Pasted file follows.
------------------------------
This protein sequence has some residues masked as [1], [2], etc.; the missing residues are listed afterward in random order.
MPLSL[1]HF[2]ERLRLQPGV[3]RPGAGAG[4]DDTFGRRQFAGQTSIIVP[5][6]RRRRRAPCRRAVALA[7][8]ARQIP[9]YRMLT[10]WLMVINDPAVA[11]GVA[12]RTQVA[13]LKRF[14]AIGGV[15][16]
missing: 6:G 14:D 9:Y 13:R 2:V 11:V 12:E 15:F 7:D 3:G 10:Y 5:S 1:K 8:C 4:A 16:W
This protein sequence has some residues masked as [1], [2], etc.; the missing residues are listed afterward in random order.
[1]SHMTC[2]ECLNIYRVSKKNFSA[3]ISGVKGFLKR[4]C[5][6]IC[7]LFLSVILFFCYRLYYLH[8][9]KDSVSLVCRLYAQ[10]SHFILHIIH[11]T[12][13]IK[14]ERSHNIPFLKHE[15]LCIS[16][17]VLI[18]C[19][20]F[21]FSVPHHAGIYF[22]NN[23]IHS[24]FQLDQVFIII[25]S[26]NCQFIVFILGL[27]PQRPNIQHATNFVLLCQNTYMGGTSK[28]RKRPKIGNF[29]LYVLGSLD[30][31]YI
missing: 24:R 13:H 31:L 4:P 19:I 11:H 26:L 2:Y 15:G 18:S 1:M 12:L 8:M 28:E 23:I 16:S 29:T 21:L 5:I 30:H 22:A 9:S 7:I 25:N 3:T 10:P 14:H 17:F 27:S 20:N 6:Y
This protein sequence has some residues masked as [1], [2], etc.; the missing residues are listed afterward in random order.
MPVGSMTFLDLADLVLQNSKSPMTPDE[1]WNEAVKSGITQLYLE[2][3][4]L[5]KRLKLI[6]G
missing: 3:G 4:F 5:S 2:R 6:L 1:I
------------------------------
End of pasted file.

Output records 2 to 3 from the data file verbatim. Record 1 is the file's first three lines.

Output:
This protein sequence has some residues masked as [1], [2], etc.; the missing residues are listed afterward in random order.
[1]SHMTC[2]ECLNIYRVSKKNFSA[3]ISGVKGFLKR[4]C[5][6]IC[7]LFLSVILFFCYRLYYLH[8][9]KDSVSLVCRLYAQ[10]SHFILHIIH[11]T[12][13]IK[14]ERSHNIPFLKHE[15]LCIS[16][17]VLI[18]C[19][20]F[21]FSVPHHAGIYF[22]NN[23]IHS[24]FQLDQVFIII[25]S[26]NCQFIVFILGL[27]PQRPNIQHATNFVLLCQNTYMGGTSK[28]RKRPKIGNF[29]LYVLGSLD[30][31]YI
missing: 24:R 13:H 31:L 4:P 19:I 11:H 26:L 2:Y 15:G 18:S 1:M 12:L 8:M 28:E 23:I 16:S 29:T 21:L 5:I 30:H 22:A 9:S 7:I 25:N 3:T 10:P 14:H 17:F 27:S 20:N 6:Y
This protein sequence has some residues masked as [1], [2], etc.; the missing residues are listed afterward in random order.
MPVGSMTFLDLADLVLQNSKSPMTPDE[1]WNEAVKSGITQLYLE[2][3][4]L[5]KRLKLI[6]G
missing: 3:G 4:F 5:S 2:R 6:L 1:I